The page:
In giving her judgment, Anne Whyte QC noted that Mr Williams had told detailed lies to his medical expert and maintained the fiction of the accident on several occasions to his GP. Mr Williams was found to have staged the accident and sought unnecessary medical treatment to obtain compensation to which he was not entitled. The judge found that there was a fundamental breach of trust and contract with the defendant’s employer, who were a publicly-funded NHS trust. Mr Williams also caused his personal injury solicitors to make false statements supported by a statement of truth and verified his own statement of truth which he knew to be entirely untrue. Mr Williams’ conduct was found to be intentional at every step, which the judge deemed was extremely serious, particularly given the volume and frequency of dishonest representations made.

The judge confirmed that the relatively modest value of the claim did not remove the seriousness of the contempt. Mr Williams also conceded that if the text messages had not been disclosed, he would have continued with the claim and received compensation. The judge concluded that Mr Williams had misled a public body and wasted public money and resources, and all of these factors meant his conduct was considered significant.

Mr Williams put forward arguments regarding mitigation, including his financial and personal circumstances, but after consideration of the same, was sentenced to seven months imprisonment. Due to the nature and scale of the contempt, the judge was not willing to consider suspending the sentence.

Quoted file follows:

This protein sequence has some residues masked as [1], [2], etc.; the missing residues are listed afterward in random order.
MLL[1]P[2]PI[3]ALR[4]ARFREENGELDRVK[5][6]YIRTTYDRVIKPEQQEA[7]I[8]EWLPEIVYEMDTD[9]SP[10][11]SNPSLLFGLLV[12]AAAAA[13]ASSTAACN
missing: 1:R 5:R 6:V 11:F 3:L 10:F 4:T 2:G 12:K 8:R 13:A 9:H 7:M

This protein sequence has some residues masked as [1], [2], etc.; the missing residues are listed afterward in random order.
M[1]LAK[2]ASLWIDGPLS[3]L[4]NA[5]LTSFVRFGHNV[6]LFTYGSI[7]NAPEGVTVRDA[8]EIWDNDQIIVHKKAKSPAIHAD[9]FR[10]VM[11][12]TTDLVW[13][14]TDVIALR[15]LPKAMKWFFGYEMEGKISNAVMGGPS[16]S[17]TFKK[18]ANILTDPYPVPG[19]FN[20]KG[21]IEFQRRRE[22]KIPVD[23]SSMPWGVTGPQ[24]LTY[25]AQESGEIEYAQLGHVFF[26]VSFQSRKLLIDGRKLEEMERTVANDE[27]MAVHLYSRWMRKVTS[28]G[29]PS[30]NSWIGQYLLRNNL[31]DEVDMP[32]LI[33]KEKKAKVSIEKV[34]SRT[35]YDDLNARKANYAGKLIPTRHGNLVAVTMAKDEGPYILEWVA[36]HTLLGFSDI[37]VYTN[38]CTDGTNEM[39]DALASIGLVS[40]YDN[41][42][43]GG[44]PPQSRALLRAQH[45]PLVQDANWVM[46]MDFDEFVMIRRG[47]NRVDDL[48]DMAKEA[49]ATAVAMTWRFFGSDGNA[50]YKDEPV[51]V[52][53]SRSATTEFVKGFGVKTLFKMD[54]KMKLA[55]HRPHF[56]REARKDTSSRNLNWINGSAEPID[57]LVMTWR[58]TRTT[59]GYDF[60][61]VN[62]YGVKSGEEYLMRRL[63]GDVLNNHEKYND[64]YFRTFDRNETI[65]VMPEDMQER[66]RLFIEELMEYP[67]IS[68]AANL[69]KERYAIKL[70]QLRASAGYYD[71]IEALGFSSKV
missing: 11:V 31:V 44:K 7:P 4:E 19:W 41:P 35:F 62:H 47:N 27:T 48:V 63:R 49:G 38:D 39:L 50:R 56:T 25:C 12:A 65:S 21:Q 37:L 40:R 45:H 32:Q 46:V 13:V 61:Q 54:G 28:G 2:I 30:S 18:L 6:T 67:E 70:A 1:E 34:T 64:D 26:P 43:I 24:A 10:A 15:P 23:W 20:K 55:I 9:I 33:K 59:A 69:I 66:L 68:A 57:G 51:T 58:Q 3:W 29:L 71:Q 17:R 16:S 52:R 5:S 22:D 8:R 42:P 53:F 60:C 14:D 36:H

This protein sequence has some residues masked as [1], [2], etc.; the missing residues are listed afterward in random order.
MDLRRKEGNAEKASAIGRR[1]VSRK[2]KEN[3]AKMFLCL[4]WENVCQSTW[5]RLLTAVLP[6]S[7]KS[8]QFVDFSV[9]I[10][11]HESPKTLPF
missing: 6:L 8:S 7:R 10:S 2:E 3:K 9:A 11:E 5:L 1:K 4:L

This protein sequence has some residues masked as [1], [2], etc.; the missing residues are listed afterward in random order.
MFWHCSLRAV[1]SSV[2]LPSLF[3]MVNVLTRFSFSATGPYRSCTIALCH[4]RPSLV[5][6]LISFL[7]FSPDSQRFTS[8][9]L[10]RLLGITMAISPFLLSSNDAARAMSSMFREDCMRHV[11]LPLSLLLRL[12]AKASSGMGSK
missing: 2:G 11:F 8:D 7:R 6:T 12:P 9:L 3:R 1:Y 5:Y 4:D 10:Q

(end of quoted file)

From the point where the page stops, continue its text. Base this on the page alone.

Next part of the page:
This case sends out a stark message to potential claimants that the court will take matters of dishonesty extremely seriously. The relative low value of the claim did not take away from the scale and seriousness of the contempt against a publicly-funded body. Despite Mr Williams’ arguments regarding mitigation, the court confirmed it would be failing in its duty to the public by not imposing an immediate custodial sentence. These proceedings should not deter genuine claimants, as the NHS trust and NHS Resolution will continue to ensure that those who have suffered injury because of a genuine accident on NHS premises are properly compensated. The NHS trust and NHS Resolution do not take decisions to commence committal proceedings lightly, but given the clear evidence obtained against the defendant, a former employee, it felt this was appropriate action.

Weightmans’ counter fraud group are market leaders who work in partnership with our clients to identify claimant behaviours and devise litigation strategies to tackle fraudulent behaviours at the early stages of a claim and where necessary, through the courts. Our approach is simple but effective, using proven techniques and technologies to detect fraud, challenge through delivery and then deter those who perpetrate it, whether they be individuals, fraud rings, solicitors, or companies.

If there is anything you want to discuss or if you require any further assistance relating to the issues raised, please contact our counter fraud solicitors.